Sustainable, efficient and economical production of hydrogen is one of the most intense areas of research today. Not only does hydrogen offer close to three times the energy of gasoline, its exhaust product is benign water vapour, rather than the CO2 and NOx that fossil fuel combustion produces. Extracting hydrogen directly from the air for use as fuel is, unsurprisingly, seen as something of a holy grail.
‘We, and others, are working extensively on this objective’, Yaghi said. ‘It is a fantastic scientific problem, which we are slowly addressing. The current challenge is to increase the binding energy of hydrogen in MOFs and COFs to reach about 20kJ/mol. This is necessary for storage of hydrogen at room temperature.’ Yaghi is optimistic – the binding energy of MOFs has already risen from 3.5kJ/mol to the current level of 12kJ/mol. ‘This project is interesting and its potential is great, but it requires more work. We can currently store at 77K about 12wt% hydrogen in a MOF,’ he said.
Another way to produce hydrogen is from water using photochemical reduction and, while the semiconductor titanium dioxide is currently the most effective photocatalytic material in commercial use, researchers are examining how MOFs could enhance the process. The titanium-based MIL-125 (Ti-MOF-NH2), for example, can be functionalised with an aqueous solution containing triethanolamine to create a reaction with visible light, where photons are absorbed by the MOF’s linkers and transferred to its inner catalyst – clusters of titanium oxides – which then reduce the hydrogen protons to form H2. MIL-125’s nanoporous scaffold can also host other catalysts such as platinum, which can further enhance the material’s photocatalystic performance. MOFs, perhaps more than any class of materials, sit at the interface between chemistry and materials science.
Once hydrogen is obtained, a fuel cell is required to generate power through electrochemical conversion. Hydrogen fuel cells rely on an electrolyte that offers high proton conductivity to regulate the charge transport between anodes and cathodes and, once again, MOFs offer an attractive solution, and their crystallinity provides new insights into molecular transport mechanisms.
In 2013, chemists at the University of Calgary, Canada, reported in the Journal of the American Chemical Society that they had developed a water-stable MOF with highly acidic pores that created high proton conductivity – above 10-3 Siemens/cm-1 at 60°C, at 98% relative humidity, retaining its structural stability in the humid conditions that would be present in a fuel cell, and resisting swelling.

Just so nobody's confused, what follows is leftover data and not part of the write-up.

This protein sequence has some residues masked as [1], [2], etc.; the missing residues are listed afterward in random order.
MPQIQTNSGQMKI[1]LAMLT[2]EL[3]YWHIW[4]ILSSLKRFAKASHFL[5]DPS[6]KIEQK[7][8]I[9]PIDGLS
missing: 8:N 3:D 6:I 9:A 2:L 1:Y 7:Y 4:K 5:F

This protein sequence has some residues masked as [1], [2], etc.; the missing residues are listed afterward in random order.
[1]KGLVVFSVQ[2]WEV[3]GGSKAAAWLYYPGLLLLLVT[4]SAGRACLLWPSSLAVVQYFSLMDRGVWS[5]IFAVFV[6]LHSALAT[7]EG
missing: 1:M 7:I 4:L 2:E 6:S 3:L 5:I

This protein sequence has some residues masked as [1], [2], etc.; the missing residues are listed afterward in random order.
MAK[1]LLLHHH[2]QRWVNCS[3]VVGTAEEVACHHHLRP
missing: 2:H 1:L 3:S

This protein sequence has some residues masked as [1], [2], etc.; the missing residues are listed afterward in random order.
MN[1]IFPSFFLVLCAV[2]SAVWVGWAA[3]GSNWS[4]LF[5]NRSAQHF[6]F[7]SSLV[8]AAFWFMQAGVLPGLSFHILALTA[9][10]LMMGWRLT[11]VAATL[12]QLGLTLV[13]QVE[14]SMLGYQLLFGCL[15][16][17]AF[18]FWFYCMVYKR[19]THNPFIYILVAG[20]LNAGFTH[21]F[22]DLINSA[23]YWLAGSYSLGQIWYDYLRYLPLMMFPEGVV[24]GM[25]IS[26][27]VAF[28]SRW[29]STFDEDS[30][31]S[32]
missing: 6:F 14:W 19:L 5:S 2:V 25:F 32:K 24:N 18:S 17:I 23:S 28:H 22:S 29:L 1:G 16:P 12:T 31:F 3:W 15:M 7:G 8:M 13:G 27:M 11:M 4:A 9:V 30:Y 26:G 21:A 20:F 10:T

Improvements can also be made to the now ubiquitous lithium ion battery, which operates on the principle of reversible lithium insertion-extraction reaction using a LiCoO2 cathode and an anode made from graphite, offering respective capacities of 148 and 372mAh/g-1. In 2010, chemists at the National University of Singapore instead used a zinc-formate MOF (Zn3(HCOO)6) anode, which settled to a near-uniform capacity of 560mAh/g-1 for up to 60 cycles, demonstrating that the material is both electrochemically robust and sufficiently thermomechanically stable to retain the electrode integrity over many charge-discharge cycles.
One of the most promising features of MOFs is that they are applicable to areas of research that are growing in significance and scale – carbon capture and storage (CCS), for example, was estimated in a study by Pike Research (now part of Navigant), USA, to reach a potential market value of US$221bln by 2030. ‘Gas storage and separations and catalysis are the very closest applications to wide implementation,’ said Yaghi. ‘MOFs are being made in multi-tonne quantities for gas separations and catalysis. They are already commercialised, and I am confident, given the diversity of this chemistry, that there will be many more applications to come.’
Yaghi notes that many companies now have their own research programmes focusing on reticular materials chemistry. ‘The question is not if, or when, but how large this chemistry and its applications will grow, and the extent to which they will solve society’s problems. I am very optimistic because of the extensive nature – its versatility, multiplicity and diversity.’
The breadth of structures that can theoretically be formed is virtually endless. Pore sizes from 3–100 Angstrom are possible and have been made. Those in the field, Yaghi believes, see no limits as they continue to surprise themselves with every new development. ‘The aim in designing pore size and shape has a lot to do with what one intends to use the framework for. Storage and separation of gases requires smaller pore sizes and more chemical crafting of the interior than the binding of organic contaminants in water, where larger pore sizes are more desirable and the shape of the pore becomes critical.’ These larger-pored MOFs have been shown to incorporate, within their interior, fully folded and functional proteins such as green fluorescent protein and myoglobin.
Despite many years working with MOFs, Yaghi’s sense of wonder for their chemistry has not dimmed. ‘We must not forget that MOFs are truly beautiful and that the way they are made has changed our way of thinking about chemical structures. They have enriched chemistry and significantly widened the scope of what we make and study.’